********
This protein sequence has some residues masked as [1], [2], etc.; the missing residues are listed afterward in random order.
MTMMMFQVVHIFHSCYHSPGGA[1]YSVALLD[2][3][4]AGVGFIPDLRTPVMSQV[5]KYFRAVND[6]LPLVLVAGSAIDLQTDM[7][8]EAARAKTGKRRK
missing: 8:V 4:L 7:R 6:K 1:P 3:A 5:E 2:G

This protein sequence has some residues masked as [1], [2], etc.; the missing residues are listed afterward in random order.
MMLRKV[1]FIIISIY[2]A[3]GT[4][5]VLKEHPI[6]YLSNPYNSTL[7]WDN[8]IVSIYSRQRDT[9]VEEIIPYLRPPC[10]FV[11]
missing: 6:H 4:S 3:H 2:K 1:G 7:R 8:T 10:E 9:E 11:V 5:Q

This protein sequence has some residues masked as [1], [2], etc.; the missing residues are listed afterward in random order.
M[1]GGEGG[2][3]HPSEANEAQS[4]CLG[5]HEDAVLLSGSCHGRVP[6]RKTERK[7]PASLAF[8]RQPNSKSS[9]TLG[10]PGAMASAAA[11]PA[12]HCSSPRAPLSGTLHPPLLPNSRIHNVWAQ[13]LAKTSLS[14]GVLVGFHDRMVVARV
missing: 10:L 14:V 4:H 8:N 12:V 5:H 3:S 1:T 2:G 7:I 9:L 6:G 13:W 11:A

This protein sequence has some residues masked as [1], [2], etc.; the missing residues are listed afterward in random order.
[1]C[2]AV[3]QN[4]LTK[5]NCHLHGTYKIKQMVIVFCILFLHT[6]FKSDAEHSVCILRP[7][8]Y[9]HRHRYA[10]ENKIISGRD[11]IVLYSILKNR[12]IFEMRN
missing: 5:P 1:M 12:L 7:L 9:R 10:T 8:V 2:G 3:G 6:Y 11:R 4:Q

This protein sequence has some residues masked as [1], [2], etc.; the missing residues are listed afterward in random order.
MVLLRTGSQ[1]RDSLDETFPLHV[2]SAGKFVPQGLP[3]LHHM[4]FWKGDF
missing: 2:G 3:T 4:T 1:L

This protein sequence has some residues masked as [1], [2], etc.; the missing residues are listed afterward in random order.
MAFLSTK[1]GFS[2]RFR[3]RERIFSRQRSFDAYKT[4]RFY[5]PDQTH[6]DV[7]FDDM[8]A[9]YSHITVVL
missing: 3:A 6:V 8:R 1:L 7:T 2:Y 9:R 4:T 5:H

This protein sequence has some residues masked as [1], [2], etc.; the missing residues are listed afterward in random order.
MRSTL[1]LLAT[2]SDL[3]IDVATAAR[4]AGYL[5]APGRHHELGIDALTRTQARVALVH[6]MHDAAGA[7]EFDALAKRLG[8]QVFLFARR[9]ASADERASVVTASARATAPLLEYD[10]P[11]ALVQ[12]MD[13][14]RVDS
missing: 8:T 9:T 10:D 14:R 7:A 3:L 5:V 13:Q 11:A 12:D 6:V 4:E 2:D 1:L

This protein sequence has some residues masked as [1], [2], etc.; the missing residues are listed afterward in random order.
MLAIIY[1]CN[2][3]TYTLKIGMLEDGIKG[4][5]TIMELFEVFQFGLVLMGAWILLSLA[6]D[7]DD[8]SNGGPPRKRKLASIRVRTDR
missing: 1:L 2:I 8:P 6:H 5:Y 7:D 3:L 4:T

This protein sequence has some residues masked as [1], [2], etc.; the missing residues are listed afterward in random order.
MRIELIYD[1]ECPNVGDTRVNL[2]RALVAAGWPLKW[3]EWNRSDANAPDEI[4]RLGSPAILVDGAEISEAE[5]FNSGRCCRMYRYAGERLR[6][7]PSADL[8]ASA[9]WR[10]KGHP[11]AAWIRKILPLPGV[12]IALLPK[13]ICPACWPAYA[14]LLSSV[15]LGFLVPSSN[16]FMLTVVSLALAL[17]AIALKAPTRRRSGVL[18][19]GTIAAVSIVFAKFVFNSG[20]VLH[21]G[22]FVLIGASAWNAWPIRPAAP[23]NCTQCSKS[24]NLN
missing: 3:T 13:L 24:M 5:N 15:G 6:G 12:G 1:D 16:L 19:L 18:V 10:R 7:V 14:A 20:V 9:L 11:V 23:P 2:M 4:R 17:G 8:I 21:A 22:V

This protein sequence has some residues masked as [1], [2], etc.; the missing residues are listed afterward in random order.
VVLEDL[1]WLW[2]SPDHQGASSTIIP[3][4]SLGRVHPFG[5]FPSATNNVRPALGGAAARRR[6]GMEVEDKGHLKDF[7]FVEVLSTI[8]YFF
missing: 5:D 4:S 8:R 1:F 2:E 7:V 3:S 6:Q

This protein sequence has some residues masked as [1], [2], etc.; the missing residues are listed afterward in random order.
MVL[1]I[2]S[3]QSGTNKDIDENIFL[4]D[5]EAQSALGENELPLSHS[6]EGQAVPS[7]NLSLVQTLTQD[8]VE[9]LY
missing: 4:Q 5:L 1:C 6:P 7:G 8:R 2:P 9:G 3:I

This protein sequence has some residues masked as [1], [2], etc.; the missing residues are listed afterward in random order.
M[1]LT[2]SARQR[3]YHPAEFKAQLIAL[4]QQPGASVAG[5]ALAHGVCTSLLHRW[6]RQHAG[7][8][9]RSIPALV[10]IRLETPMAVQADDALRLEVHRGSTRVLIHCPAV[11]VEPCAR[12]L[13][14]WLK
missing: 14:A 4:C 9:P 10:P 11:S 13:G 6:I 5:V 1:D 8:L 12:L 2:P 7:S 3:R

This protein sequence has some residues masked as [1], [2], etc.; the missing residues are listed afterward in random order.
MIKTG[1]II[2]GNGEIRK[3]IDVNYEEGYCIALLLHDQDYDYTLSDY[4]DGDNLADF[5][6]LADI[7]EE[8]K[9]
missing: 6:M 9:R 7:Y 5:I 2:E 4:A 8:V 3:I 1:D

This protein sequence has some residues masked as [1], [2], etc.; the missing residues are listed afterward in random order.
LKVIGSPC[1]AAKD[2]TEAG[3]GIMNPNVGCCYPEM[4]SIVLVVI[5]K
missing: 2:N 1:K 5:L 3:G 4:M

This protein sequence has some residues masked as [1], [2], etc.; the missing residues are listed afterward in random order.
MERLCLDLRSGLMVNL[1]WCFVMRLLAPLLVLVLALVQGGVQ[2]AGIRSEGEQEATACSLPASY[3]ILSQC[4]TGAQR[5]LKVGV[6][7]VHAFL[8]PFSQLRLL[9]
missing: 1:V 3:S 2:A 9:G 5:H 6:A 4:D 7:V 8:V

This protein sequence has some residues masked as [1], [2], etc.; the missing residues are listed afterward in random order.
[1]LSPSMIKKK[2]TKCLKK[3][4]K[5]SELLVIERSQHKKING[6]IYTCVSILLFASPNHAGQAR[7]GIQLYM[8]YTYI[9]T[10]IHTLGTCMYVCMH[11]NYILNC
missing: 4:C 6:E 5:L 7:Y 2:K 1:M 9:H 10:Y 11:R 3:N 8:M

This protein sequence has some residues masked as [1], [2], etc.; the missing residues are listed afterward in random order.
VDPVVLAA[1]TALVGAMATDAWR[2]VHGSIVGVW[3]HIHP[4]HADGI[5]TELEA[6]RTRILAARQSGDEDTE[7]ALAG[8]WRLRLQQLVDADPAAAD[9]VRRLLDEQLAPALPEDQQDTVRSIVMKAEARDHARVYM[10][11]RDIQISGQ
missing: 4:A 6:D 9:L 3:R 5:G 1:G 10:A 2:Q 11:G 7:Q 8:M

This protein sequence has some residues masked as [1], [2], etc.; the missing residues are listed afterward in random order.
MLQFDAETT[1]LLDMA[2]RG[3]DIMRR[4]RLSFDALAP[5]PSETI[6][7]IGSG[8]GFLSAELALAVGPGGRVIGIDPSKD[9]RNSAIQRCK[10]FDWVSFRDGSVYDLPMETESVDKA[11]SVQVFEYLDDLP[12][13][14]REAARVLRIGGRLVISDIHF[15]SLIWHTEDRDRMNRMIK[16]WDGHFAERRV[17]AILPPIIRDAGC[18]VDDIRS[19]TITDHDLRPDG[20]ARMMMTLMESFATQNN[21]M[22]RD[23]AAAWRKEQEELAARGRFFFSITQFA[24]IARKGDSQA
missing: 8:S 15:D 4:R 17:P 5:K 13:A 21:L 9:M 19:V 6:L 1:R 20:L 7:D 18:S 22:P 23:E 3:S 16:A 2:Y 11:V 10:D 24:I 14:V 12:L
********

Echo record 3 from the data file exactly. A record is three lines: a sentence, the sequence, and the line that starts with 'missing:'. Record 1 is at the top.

This protein sequence has some residues masked as [1], [2], etc.; the missing residues are listed afterward in random order.
M[1]GGEGG[2][3]HPSEANEAQS[4]CLG[5]HEDAVLLSGSCHGRVP[6]RKTERK[7]PASLAF[8]RQPNSKSS[9]TLG[10]PGAMASAAA[11]PA[12]HCSSPRAPLSGTLHPPLLPNSRIHNVWAQ[13]LAKTSLS[14]GVLVGFHDRMVVARV
missing: 10:L 14:V 4:H 8:N 12:V 5:H 3:S 1:T 2:G 7:I 9:L 6:G 13:W 11:A